Mansmann, Florian; Fischer, Fabian; Keim, Daniel A.; Pietzko, Stephan; Waldvogel, Marcel (2009): Interactive Analysis of NetFlows for Misuse Detection in Large IP Networks MÜLLER, Paul, ed.. 2. DFN-Forum Kommunikationstechnik : Verteilte Systeme im Wissenschaftsbereich ; 27.05. - 28.05.2009 in München. Bonn: Gesellschaft für Informatik, 2009, pp. 115-124. GI-Edition - Lecture Notes in Informatics. 149. ISBN 978-3-88579-243-7

Interactive Analysis of NetFlows for Misuse Detection in Large IP Networks

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While more and more applications require higher network bandwidth, there is also a tendency that large portions of this bandwidth are misused for dubious purposes, such as unauthorized VoIP, file sharing, or criminal botnet activity. Automatic intrusion detection methods can detect a large portion of such misuse, but novel patterns can only be detected by humans. Moreover, interpretation of large amounts of alerts imposes new challenges on the analysts. The goal of this paper is to present the visual analysis system NFlowVis to interactively detect unwanted usage of the network infrastructure either by pivoting NetFlows using lDS a1erts or by specifying usage patterns, such as sets of suspicious port numbers. Thereby, our work focuses on providing a scalable approach to store and retrieve large quantities of NetFlows by means of a database management system.

  Graf, Sebastian; Brend amour, Patrice; Waldvogel, Marcel (2009): jSCSI 2.0 : Multithreaded Low-Level Distributed Block Access

jSCSI 2.0 : Multithreaded Low-Level Distributed Block Access

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In 2007 we introduced jSCSI 1.0 to the public. The use case was to access block-patterns directly from Java without any third party JNI invoked software. In the last 2 years we explored the capabilities to assimilate multithreading in jSCSI. The goal was to leverage the outstanding features of the new Java multithreading extension introduced with Java5/Java6 and incorporate them into our proven block-level accessing framework. Today, we present the next incarnation of jSCSI 1.0, jSCSI 2.0 which yields significant performance improvements by utilizing Java s advanced multithreading capabilities. We show that our Java based implementation of a low-level architecture is not only a proposing alternative in terms of performance but also in the ease-of-use compared to common JNI-invoked system calls. Therefore, we argue that jSCSI 2.0 is not only a platform independent implementation of the iSCSI protocol, but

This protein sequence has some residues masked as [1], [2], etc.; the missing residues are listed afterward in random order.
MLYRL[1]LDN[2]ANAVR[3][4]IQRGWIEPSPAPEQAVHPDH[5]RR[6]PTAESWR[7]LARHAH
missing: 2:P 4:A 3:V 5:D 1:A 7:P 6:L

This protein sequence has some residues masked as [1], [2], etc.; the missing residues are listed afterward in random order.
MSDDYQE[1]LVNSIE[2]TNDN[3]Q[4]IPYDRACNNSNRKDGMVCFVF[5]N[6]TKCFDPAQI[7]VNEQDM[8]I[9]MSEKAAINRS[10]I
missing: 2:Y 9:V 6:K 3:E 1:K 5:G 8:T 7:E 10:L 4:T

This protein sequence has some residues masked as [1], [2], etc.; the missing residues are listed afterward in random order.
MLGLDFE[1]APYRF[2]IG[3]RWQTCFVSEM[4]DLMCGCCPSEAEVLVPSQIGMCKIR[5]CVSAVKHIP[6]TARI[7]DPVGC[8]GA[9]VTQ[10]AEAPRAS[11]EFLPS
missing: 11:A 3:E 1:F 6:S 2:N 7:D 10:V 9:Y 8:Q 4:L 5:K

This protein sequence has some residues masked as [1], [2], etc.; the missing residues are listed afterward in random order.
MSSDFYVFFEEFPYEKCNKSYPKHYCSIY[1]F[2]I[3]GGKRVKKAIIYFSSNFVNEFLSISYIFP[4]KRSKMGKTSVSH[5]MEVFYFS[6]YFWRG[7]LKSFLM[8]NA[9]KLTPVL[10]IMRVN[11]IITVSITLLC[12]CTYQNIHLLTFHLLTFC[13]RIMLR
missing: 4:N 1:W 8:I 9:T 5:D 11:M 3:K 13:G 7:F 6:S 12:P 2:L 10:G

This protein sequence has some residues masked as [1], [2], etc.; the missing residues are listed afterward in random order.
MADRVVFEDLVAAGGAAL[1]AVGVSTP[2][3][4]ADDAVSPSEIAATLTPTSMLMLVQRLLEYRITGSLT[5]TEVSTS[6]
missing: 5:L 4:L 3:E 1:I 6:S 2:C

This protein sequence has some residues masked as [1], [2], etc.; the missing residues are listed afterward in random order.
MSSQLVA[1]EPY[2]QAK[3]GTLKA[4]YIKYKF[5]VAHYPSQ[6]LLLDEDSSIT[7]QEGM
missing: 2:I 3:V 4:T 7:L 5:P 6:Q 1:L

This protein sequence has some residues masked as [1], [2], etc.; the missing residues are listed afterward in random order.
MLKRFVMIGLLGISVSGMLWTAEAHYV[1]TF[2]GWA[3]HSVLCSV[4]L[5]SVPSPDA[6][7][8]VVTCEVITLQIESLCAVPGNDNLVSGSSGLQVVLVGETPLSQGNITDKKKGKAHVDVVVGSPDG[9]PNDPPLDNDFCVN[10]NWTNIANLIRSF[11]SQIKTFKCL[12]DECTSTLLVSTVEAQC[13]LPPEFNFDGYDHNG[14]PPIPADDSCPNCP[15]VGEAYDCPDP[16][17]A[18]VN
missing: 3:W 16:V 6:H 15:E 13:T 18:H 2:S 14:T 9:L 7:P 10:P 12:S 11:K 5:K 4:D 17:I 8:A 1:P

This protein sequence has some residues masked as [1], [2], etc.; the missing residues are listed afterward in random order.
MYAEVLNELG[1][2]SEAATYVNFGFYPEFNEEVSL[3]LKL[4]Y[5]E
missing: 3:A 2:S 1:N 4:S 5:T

also a fast and robust proof for implementing low-level applications in Java.

  Graf, Sebastian; Kramis, Marc; Waldvogel, Marcel (2008): Distributing XML with focus on parallel evaluation Databases, Information Systems, and Peer-to-Peer Computing, Sixth International Workshops, DBISP2P 2008, Auckland, New Zealand, August 23, 2008. 2008

Distributing XML with focus on parallel evaluation

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In contrast to relational databases the distribution of document-centric XML is not well researched. While there are some suggestions on how to split and distribute large XML documents, these approaches do not consider the parallel query evaluation. In this paper, we present and compare five different algorithms to search after suitable split nodes in a large XML document. We then describe how to distribute extractable sub-structures over a fixed number of peers and how to query these peers in parallel to retrieve the final result. In addition, we analyse the impact of our splitting algorithms with respect to scalability for two different XPath expression classes on three well-known XML data sets. We conclude this paper with an outlook on future work, including result ordering during parallel query execution and dynamic re-distribution of XML fragments to new peers due to updates.